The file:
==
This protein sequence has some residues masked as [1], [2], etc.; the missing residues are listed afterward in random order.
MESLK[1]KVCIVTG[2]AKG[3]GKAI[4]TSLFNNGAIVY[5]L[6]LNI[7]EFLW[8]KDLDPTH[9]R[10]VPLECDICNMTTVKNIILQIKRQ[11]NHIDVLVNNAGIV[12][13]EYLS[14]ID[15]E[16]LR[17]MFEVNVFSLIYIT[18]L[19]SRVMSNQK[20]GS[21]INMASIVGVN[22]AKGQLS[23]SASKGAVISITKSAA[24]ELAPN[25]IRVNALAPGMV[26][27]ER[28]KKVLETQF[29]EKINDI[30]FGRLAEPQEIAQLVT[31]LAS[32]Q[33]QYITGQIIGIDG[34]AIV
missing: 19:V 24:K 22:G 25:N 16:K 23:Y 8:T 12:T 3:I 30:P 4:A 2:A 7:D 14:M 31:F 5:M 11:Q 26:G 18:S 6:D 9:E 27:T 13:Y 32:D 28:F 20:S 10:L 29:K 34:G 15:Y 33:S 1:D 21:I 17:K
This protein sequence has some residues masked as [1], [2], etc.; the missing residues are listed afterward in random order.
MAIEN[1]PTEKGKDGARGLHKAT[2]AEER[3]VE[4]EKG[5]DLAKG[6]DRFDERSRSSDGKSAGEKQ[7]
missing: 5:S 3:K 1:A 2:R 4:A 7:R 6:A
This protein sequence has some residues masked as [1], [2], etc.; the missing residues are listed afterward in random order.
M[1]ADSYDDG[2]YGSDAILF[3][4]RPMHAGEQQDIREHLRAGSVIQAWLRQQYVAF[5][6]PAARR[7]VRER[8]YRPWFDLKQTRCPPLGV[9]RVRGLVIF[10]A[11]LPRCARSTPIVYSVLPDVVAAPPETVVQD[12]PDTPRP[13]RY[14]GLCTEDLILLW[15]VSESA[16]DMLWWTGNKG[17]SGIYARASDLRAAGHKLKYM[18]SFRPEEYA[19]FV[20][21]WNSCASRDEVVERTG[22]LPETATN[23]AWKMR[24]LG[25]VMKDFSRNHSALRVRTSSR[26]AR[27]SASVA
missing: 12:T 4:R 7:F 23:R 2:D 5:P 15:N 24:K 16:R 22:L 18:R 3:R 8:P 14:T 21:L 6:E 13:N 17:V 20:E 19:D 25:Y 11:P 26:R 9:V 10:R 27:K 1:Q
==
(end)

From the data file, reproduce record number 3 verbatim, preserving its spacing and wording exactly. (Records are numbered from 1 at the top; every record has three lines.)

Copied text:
This protein sequence has some residues masked as [1], [2], etc.; the missing residues are listed afterward in random order.
M[1]ADSYDDG[2]YGSDAILF[3][4]RPMHAGEQQDIREHLRAGSVIQAWLRQQYVAF[5][6]PAARR[7]VRER[8]YRPWFDLKQTRCPPLGV[9]RVRGLVIF[10]A[11]LPRCARSTPIVYSVLPDVVAAPPETVVQD[12]PDTPRP[13]RY[14]GLCTEDLILLW[15]VSESA[16]DMLWWTGNKG[17]SGIYARASDLRAAGHKLKYM[18]SFRPEEYA[19]FV[20][21]WNSCASRDEVVERTG[22]LPETATN[23]AWKMR[24]LG[25]VMKDFSRNHSALRVRTSSR[26]AR[27]SASVA
missing: 12:T 4:R 7:F 23:R 2:D 5:P 15:N 24:K 16:R 22:L 18:R 3:R 8:P 14:T 21:L 6:E 13:N 17:V 20:E 19:D 25:Y 11:P 26:R 9:V 10:R 27:K 1:Q